I couldn't pass up the opportunity to visit Julia Child's kitchen while I was in DC last month. Her kitchen, which is now a Smithsonian exhibit, has always meant so much for me. As far back as I can remember I've always known the kitchen through Julia's TV shows, many of which were taped there. I first remember watching Julia in her Cooking at Home series with Jacques Pépin. Later I became a lover of baking from watching her series Baking with Julia. The first time I ever saw Julia on TV, I wondered who is this big woman who talks so funny. But the more I watcher her, the harder it became to look away. I became enamored with her charm, grace, and culinary prowess.
Today is the sixth anniversary of Julia Child's death. And this Sunday, the 15th, would have been Julia's birthday. For me this week is all about remembering Julia and her bottomless passion for food and life. She affected the world in such a profound way and changed culinary history forever. It was her hunger for culture that led her to discover the wonders of cooking and baking. She took it upon herself to find herself, her purpose in life, and completed a career change in her mid-30s. Many people would never have the courage to do so. But Julia wasn't afraid to put in the effort and follow her heart—or her gut for that matter. She was dedicated, often repeatedly prepared a dish until it was up to her standards of perfection. That's what passion is all about.
After earning her culinary diploma at Le Cordon Bleu in Paris, teaching cooking classes with the cowriters of Mastering the Art of French Cooking, and living in different places around Europe, Julia and Paul decided to settle down and made their permanent home in Cambridge, Massachusetts in 1961. Julia lived and worked there for 40 years. She donated her kitchen to the Smithsonian just before she retired to Santa Barbara, California. Her kitchen was completely disassembled and moved to the National Museum of American History, where it reopened as an exhibit in 2001.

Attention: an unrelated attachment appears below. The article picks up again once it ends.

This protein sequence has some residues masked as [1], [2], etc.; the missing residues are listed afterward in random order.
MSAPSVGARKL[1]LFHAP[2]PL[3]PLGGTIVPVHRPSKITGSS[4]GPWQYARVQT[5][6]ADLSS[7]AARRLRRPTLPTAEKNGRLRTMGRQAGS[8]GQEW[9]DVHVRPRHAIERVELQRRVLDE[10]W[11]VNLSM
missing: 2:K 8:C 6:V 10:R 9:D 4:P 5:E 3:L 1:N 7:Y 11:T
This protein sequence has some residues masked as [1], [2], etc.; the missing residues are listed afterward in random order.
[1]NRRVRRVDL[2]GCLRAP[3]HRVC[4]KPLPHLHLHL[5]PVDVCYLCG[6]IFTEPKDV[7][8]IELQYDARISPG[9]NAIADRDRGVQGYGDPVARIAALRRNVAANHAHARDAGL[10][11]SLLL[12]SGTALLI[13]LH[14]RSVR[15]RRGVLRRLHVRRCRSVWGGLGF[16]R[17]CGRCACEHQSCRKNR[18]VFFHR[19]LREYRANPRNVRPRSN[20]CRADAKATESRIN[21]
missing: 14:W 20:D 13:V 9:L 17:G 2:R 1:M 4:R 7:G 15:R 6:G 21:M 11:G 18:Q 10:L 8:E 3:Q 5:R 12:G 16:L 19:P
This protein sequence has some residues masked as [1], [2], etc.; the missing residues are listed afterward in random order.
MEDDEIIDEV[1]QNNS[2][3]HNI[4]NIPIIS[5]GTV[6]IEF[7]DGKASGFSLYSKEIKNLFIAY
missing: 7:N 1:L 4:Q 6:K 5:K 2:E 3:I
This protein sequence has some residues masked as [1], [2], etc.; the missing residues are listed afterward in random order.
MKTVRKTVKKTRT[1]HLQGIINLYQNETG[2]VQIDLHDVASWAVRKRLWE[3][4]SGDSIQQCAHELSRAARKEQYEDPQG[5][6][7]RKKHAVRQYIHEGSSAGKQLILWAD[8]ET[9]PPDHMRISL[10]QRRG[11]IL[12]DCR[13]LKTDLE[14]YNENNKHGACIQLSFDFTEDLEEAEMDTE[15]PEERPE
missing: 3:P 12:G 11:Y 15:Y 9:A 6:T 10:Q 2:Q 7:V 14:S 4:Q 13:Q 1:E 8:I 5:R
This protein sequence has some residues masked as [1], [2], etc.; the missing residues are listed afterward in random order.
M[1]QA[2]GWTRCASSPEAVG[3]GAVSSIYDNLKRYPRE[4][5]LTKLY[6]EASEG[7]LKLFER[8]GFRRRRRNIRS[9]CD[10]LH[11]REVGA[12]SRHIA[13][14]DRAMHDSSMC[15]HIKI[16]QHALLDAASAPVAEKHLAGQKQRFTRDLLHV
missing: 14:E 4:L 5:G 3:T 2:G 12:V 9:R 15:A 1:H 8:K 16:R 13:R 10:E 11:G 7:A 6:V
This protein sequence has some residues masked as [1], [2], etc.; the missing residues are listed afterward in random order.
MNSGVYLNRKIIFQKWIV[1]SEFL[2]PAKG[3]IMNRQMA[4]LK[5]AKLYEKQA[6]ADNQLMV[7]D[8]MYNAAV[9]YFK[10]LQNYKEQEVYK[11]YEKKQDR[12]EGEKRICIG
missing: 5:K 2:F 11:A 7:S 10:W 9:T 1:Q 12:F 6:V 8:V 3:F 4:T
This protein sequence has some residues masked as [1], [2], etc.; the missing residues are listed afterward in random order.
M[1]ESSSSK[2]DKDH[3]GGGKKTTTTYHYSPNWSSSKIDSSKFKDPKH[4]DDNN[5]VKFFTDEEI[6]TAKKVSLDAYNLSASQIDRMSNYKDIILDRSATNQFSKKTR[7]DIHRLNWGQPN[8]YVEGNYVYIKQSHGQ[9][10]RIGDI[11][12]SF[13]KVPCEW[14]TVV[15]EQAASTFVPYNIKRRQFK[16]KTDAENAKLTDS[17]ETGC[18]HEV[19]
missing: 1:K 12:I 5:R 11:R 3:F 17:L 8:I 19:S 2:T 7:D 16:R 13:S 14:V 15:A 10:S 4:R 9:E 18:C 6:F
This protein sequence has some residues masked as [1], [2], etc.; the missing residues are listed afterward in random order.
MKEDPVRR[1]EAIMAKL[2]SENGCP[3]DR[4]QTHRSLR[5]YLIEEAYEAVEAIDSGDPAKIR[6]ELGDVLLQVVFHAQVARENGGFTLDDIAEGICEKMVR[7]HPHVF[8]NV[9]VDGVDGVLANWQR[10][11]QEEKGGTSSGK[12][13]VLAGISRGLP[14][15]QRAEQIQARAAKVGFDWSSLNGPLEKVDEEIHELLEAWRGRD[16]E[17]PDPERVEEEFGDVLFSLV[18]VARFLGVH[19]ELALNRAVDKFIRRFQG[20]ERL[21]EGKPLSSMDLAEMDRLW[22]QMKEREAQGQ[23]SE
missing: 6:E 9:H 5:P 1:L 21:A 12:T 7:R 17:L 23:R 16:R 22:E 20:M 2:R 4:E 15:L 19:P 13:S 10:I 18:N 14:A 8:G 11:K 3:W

Just visiting the museum and walking into the exhibit, you can feel her presence everywhere. Besides the kitchen, there are pictures and stories on the walls of the exhibit and also a video stream playing old interviews and scenes from her television shows shot in the kitchen. But the kitchen is really the star of the exhibit. You see all the work that Paul put into designing the kitchen: choosing the perfect shade of color for the cabinets, which were made to Julia's height specifications and setting up the pegboards with pots, pans, and utensils with outlines to make sure everything had a purposeful place. Good thing Julia donated her kitchen, because after a renovation, her former home has no semblance of her life there except for Paul's wine cellar, which was left untouched. I can't imagine if her kitchen would have fallen to the same detrimental fate. There's just so much to see and lean from it even today.
So tonight, when I'm rewatching Julie & Julia, I'll be thinking of all the wonderful work that Julia produced from that kitchen, her books, her TV shows, and her generosity for helping other writers and chefs succeed in a difficult business. I'd like to leave you with a quote from the exhibit, other than "Bon Appetit," and that's Julia saying "Above all, have a good time." In everything that you do—in life and work, make sure you enjoy what you're doing. That's really what Julia did. She was not afraid to do anything she set her mind to and even through cooking mishaps, tough times in her life, or when publishers kept saying "no" to her cookbook, she moved onward and always injected fun into whatever she was doing.
Julia Child's Kitchen at the Smithsonian
National Museum of American History
1400 Constitution Ave NW
Washington, DC 20004
Admission is free. Open daily from 10 a.m. to 5:30 p.m. and to 7:30 p.m. during summer.